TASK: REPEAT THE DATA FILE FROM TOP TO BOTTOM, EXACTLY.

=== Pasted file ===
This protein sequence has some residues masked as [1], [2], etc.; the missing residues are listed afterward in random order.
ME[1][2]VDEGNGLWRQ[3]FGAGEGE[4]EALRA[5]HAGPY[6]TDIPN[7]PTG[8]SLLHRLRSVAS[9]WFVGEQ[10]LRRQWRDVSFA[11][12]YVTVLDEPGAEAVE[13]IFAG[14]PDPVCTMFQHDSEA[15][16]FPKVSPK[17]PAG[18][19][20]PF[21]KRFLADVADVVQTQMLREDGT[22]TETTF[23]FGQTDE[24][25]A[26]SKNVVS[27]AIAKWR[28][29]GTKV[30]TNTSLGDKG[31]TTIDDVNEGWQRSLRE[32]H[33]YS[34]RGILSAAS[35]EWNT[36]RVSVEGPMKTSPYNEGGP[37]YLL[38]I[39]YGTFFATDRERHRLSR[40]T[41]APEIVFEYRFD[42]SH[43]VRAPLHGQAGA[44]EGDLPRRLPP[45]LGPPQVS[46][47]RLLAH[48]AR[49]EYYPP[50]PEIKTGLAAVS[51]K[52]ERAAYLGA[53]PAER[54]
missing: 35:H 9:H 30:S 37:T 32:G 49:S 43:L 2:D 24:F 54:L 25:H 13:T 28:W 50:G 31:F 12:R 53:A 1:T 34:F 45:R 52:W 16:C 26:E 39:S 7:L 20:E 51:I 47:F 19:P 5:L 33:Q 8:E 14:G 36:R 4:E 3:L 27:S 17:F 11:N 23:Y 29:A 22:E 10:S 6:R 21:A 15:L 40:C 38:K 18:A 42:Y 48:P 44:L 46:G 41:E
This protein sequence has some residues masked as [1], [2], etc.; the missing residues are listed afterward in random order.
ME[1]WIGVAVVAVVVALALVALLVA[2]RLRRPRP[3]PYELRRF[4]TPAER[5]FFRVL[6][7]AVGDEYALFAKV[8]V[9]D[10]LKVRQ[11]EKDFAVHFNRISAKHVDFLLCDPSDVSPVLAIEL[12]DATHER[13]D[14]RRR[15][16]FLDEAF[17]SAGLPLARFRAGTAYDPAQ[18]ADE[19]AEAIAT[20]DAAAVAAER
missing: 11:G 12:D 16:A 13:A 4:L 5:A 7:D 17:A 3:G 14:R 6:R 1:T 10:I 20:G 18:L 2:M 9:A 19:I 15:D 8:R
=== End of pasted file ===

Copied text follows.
This protein sequence has some residues masked as [1], [2], etc.; the missing residues are listed afterward in random order.
ME[1][2]VDEGNGLWRQ[3]FGAGEGE[4]EALRA[5]HAGPY[6]TDIPN[7]PTG[8]SLLHRLRSVAS[9]WFVGEQ[10]LRRQWRDVSFA[11][12]YVTVLDEPGAEAVE[13]IFAG[14]PDPVCTMFQHDSEA[15][16]FPKVSPK[17]PAG[18][19][20]PF[21]KRFLADVADVVQTQMLREDGT[22]TETTF[23]FGQTDE[24][25]A[26]SKNVVS[27]AIAKWR[28][29]GTKV[30]TNTSLGDKG[31]TTIDDVNEGWQRSLRE[32]H[33]YS[34]RGILSAAS[35]EWNT[36]RVSVEGPMKTSPYNEGGP[37]YLL[38]I[39]YGTFFATDRERHRLSR[40]T[41]APEIVFEYRFD[42]SH[43]VRAPLHGQAGA[44]EGDLPRRLPP[45]LGPPQVS[46][47]RLLAH[48]AR[49]EYYPP[50]PEIKTGLAAVS[51]K[52]ERAAYLGA[53]PAER[54]
missing: 35:H 9:H 30:S 37:T 32:G 49:S 43:L 2:D 24:F 54:L 25:H 13:T 28:W 50:G 31:F 12:R 53:A 1:T 34:F 45:R 52:W 16:C 26:E 39:S 7:L 20:E 51:I 47:F 19:P 5:L 33:Q 8:E 14:G 36:R 4:E 3:L 27:S 17:F 11:N 23:Y 29:A 22:E 10:S 6:R 21:A 15:L 40:C 38:K 18:A 42:Y 48:P 44:L 46:G 41:E
This protein sequence has some residues masked as [1], [2], etc.; the missing residues are listed afterward in random order.
ME[1]WIGVAVVAVVVALALVALLVA[2]RLRRPRP[3]PYELRRF[4]TPAER[5]FFRVL[6][7]AVGDEYALFAKV[8]V[9]D[10]LKVRQ[11]EKDFAVHFNRISAKHVDFLLCDPSDVSPVLAIEL[12]DATHER[13]D[14]RRR[15][16]FLDEAF[17]SAGLPLARFRAGTAYDPAQ[18]ADE[19]AEAIAT[20]DAAAVAAER
missing: 11:G 12:D 16:A 13:A 4:L 5:A 7:D 17:A 3:G 14:R 6:R 1:T 10:I 20:G 18:L 2:M 9:A 19:I 15:D 8:R